A conservative columnist for The National Review and commentator for Fox News just gave his analysis of the future for President Donald Trump, but not everyone at Fox News is okay with his assessment.
Former United States Attorney Andrew C. McCarthy gave his review Saturday in an opinion piece for Fox News. He based the opinion on his review of the 40-page sentencing memo for President Trump’s former personal attorney and fixer, Michael Cohen.
McCarthy stated Trump likely faces an indictment in the case. The charge? Campaign finance violations.
Watch McCarthy explain his full analysis here on a Fox News appearance.
But the President’s main cheering section—the hosts at Fox News program Fox and Friends—did not respond well to McCarthy’s review of the memo’s contents and their potential meaning for Trump. McCarthy also appeared on the weekend edition of the show.
“[In] the Southern District of New York case, which is different from the Mueller case, they are clearly going after the president on campaign finance violations and if you read the sentencing memo the Southern District filed in Cohen’s case, it’s clear that Trump is the target and he’ll be indicted eventually.”
Fox and Friends Weekend host Ed Henry interjected:
“That kind of stops me in my tracks.”
A sitting President cannot be indicted under current Justice Department regulations. But if Trump were forced out of office, resigns or at the end of his term, he could face charges then.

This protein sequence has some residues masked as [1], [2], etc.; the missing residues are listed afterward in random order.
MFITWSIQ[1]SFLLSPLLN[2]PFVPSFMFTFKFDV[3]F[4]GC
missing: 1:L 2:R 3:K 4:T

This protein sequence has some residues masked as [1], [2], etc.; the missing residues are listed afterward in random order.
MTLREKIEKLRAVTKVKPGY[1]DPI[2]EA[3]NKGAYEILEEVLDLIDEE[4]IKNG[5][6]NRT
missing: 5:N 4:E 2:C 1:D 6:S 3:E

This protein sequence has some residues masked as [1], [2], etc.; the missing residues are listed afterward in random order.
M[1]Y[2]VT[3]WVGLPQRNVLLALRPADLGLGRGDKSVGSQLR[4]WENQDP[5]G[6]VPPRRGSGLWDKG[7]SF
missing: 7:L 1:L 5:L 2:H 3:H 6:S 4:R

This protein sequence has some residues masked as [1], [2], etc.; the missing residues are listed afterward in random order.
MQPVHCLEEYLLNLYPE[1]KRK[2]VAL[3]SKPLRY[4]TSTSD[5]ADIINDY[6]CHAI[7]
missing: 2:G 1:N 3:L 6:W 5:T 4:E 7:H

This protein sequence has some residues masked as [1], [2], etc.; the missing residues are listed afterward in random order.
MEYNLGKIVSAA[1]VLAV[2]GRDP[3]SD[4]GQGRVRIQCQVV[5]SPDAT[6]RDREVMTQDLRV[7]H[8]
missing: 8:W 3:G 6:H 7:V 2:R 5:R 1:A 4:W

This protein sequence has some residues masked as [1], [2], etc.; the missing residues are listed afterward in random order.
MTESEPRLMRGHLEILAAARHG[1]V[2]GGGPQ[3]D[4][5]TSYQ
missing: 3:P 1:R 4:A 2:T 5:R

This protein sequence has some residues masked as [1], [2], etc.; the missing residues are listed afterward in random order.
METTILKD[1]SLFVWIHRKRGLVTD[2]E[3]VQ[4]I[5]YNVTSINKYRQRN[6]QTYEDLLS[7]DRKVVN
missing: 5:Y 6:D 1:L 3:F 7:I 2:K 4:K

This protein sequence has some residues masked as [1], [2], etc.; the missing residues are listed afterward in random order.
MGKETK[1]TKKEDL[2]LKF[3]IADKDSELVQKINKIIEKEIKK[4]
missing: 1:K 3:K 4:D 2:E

In his op-ed, McCarthy states:
“The major takeaway from the 40-page sentencing memorandum filed by federal prosecutors Friday for Michael Cohen, President Trump’s former personal attorney, is this: The president is very likely to be indicted on a charge of violating federal campaign finance laws.”
“It has been obvious for some time that President Trump is the principal subject of the investigation still being conducted by the U.S. attorney for the Southern District of New York.
“Cohen earlier pleaded guilty to multiple counts of business and tax fraud, violating campaign finance law, and making false statements to Congress regarding unsuccessful efforts to build a Trump Tower in Moscow.
“Yes, Cohen has stated he did the hands-on work in orchestrating hush-money payments to two women who claim to have had sexual liaisons with Trump many years ago (liaisons Trump denies).”
“But when Cohen pleaded guilty in August, prosecutors induced him to make an extraordinary statement in open court: the payments to the women were made ‘in coordination with and at the direction of’ the candidate for federal office—Donald Trump.”
In the sentencing memo, however, the President is not referred to by name.